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Tuesday January 19 Recap Federal Prop 8 Trial


A battle over statistics dominated Tuesday's testimony in the federal Proposition 8 trial, with attorneys sparring over the economic costs faced by California gay couples and their families as well as the effect of same-sex marriage on existing marriage and divorce rates.

M.V. Lee Badgett, a professor of economics at the University of Massachusetts, Amherst, and author of When Gay People Get Married: What Happens When Societies Legalize Same-Sex Marriage, testified that Prop. 8 resulted in substantial economic losses for California. She explained that the disadvantages California same-sex couples bear post-Prop. 8 include additional health insurance costs if their employers do not extend benefits to unmarried partners, which can amount to thousands of dollars per couple each year.

Even those who are registered domestic partners in the state, Badgett asserted, are denied "the social validation that would give rise to the full effect of the other possible benefits that they would experience if they were allowed to marry."

When California gay couples were given the choice between domestic partnerships and marriage in 2008, they overwhelmingly chose the latter, Badgett said. "The difference is that marriage is an institution that is recognized by many other people," she said, whereas "'domestic partnership' has a much more clinical, business sound to it."

Badgett also detailed how the many similarities between same-sex and opposite-sex couples far outweigh their differences: Ultimately, both seek similar qualities in their partners.

"Like birds of a feather?" Judge Vaughn Walker asked.

"That would succinctly sum it up," Badgett replied.

In a lengthy and exhaustive cross-examination, lead defendant-intervener attorney Charles Cooper attacked Badgett's and her colleagues' methodology in their studies of California gay couples, his questioning occasionally so circuitous as to momentarily exasperate a usually calm Judge Walker.

Central to Badgett's research -- and subsequent testimony -- is the concept that the stability of opposite-sex marriages has been unaffected by marriage rights recently bestowed on same-sex couples. Cooper pounced on that assertion and launched into data from the Netherlands, which showed a gradual decrease in marriage rates and an increase in children raised by unmarried parents since the country legalized same-sex marriage in 2001. Badgett countered that larger secular trends could be at play. The correlation, she said, was anything but causal.

Indeed, plaintiffs' attorney David Boies countered with data illuminating a different story -- namely that marriage rates for opposite-sex couples in the Netherlands have been on the decline since 1970, 31 years before gay couples were permitted to marry.

Moreover, divorce rates in Massachusetts have declined faster than the national average since gay couples were permitted to marry in the state in 2004.

Cooper also attempted to portray Badgett as a blatant marriage activist and a biased researcher, at one point mentioning her inclusion on The Advocate's list of"Our Best and Brightest Activists" in 1999 (Badgett said she didn't lobby to be a part of the feature).

Prior to Badgett's testimony, San Diego mayor Jerry Sanders spoke about his change of heart on the issue of marriage equality, largely the result of his daughter Lisa's coming-out to the family in 2003.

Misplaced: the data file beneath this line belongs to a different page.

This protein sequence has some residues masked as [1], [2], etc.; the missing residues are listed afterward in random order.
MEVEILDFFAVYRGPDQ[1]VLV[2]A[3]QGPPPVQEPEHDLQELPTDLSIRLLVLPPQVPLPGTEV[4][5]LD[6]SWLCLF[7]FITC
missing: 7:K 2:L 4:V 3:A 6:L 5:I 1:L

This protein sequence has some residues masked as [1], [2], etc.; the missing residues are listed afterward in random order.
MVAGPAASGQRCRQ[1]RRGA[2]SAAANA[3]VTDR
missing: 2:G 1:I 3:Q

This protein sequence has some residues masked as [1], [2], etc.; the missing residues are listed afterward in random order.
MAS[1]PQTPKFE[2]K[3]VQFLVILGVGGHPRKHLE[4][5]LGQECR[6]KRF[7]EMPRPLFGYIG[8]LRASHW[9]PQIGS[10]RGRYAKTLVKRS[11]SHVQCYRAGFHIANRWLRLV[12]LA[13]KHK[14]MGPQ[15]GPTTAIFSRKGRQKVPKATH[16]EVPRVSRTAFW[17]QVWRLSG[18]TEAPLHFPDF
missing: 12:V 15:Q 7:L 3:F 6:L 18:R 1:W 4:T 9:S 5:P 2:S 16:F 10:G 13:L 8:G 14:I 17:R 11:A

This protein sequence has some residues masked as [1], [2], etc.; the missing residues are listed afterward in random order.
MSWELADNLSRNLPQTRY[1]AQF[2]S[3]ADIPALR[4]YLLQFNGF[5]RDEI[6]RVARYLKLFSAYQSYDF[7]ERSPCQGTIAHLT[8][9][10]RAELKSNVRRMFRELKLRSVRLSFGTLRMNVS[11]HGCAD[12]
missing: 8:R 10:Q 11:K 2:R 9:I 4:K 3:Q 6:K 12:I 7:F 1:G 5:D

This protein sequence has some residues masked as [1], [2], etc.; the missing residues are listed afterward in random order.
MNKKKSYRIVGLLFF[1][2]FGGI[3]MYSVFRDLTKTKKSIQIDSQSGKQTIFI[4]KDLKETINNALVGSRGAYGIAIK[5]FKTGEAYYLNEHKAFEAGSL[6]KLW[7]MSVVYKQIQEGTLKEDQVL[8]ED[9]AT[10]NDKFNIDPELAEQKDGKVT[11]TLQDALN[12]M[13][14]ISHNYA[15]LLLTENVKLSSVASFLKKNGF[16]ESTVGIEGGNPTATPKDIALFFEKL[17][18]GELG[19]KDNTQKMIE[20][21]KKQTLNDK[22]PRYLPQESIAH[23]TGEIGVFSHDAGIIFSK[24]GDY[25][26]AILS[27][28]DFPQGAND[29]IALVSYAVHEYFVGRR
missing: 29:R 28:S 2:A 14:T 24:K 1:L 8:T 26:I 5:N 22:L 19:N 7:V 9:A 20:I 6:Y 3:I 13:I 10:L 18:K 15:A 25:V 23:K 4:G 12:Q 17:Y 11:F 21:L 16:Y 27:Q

Sanders, who currently is serving a second term as mayor of California's second-largest city, reversed his views on gay marriage in 2007. Though he had previously supported civil unions as a "fair alternative" and believed he could not have an impact on state marriage law, Sanders ultimately endorsed a brief filed by the city in support of marriage equality and announced that support during an emotional press conference that became a YouTube sensation.

The mayor was equally emotional in his testimony before the court on Tuesday, his voice breaking when relating his experience. Upon hearing from his daughter that she was gay, Sanders said, he "felt overwhelming love. I realized how difficult it was for her. I realized how difficult it was to tell her parents."

During cross-examination, defense attorney Brian Raum asked him whether Californians who oppose marriage rights for same-sex couples necessarily do so out of hatred for gays and lesbians (whether Prop. 8 was motivated by animus on the part of its supporters may be a key determinant of whether the ballot measure violates the U.S. Constitution).

"My thoughts were grounded in prejudice," Sanders replied. "I didn't feel hatred. ... But the lack of animus against gay relationships doesn't mean it's not grounded in prejudice."

Sanders's endorsement of marriage rights hasn't come without consequence, with fellow Republicans threatening to withdraw support and endorsements for his candidacy, he said. Marriage equality, Sanders continued, "Is not first and foremost in [Republicans'] minds. The national and local platforms have said that marriage is between a man and a woman."

Speaking about his run for reelection in 2008, Sanders said his stance "didn't cause [him] to lose it, but it didn't make it easy."

Following her father's testimony, Lisa Sanders told The Advocate, "For my father to be here standing up for my rights is amazing. I am very proud he is my father, and proud of what he's done."

Plaintiffs are expected to complete their witness testimony by Friday, though one witness who was to testify Tuesday about his experience in "ex-gay" reparative therapy has yet to take the stand.

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